And we’re back! I haven’t stopped writing completely, but life and stuff conspired to leave all those words in my drafts folder for the time being. I don’t feel great about that, since one of my biggest goals for starting this blog was keeping at the writing and the publishing of said writing. I have a tendency to start these things and get absolutely despondent when I fall off the pace, and can’t keep writing and posting regularly. Which leads to despondency, avoidance and all that good stuff. So I’m going to let myself off the hook, and be glad that I’m back at it.
It’s going to go right down to the wire, this whole “read all the finalists in the biggest Hugo categories in order to vote for the 2016 awards” thing. I knew all along it was going to, but it certainly wasn’t helped by the need (“need”, I should say) to get through all three of Ann Leckie’s Ancillary books in addition to the four other novel finalists. Ancillary Mercy is the one that’s nominated, but passing judgment without having read the preceding two would have been unfair, and I suspect, difficult. Also, the completist in me (who is, to be honest, most of me) simply wouldn’t allow it.
So I think I might be able to finish the novel, novella and novelette categories before the deadline on Sunday, but that might be as far as I get. We’ll see.
In many ways, this whole exercise is a bit stupid, but I’m still thoroughly grateful that I put myself through it. The four novel finalists I’ve read so far have all been varying shades of excellent, and given how much I’ve loved Ancillary Justice and Ancillary Sword, I have a hard time believing Mercy will be a disappointment. Bar one, all of these authors have been new acquaintances, and I feel lucky to have made all of these new acquaintances. Excepting Jim Butcher’s The Aeronaut’s Windlass, there’s a big chance I never would have read any of them, and even that one I harbored some serious prejudices towards (more of which in a later post, now that I’m writing again). I know there are people who would quibble with the inclusion of the third book in a trilogy, or a pure entertainment like Butcher’s, but to a newcomer like myself, it feels like this novel category, at least, has done the Hugo awards proud. It’s a lovely mix of fantasy and science fiction, hard and soft, entertainment and art, YA and, err… OA (?) — often all in the same book.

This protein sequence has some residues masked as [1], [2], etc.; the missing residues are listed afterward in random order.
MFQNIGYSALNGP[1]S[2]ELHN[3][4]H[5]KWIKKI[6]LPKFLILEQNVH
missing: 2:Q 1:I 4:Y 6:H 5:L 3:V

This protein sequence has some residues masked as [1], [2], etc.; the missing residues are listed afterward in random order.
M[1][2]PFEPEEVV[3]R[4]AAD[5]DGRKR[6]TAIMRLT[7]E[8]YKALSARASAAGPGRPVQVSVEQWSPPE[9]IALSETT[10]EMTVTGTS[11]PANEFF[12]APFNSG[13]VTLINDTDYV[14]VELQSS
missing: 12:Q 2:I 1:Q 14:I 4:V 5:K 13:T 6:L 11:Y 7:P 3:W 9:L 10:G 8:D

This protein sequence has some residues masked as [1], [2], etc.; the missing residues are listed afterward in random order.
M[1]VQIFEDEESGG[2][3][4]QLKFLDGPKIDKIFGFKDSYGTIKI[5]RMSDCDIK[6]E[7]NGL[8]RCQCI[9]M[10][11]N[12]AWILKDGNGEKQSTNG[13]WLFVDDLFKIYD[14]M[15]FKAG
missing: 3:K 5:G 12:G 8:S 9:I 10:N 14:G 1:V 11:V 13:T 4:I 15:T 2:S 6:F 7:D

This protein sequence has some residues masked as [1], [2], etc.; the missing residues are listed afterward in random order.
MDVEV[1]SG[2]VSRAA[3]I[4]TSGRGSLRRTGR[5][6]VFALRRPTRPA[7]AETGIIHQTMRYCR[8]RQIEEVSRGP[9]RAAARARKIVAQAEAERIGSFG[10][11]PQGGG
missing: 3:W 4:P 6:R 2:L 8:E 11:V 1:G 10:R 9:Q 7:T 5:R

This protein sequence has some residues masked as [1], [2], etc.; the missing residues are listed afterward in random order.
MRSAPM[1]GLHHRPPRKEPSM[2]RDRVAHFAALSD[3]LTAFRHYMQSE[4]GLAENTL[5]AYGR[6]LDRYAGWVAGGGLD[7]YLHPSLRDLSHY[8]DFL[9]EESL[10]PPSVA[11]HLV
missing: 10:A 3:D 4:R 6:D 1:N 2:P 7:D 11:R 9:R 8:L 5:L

My motivation for reading all these finalists was to push myself out of my comfort zone, reading-wise, and also to contribute in a voting process I felt was politically significant (at least on a smaller scale). We’ll see how the vote turns out in the end, but the reading has been a rousing success, at least. Even if you’re too late to contribute to the voting, I encourage you to read these novel finalists. In fact, if you do, and don’t find any of them to your liking, I’ll buy you a book. Or a beer. Whichever you prefer.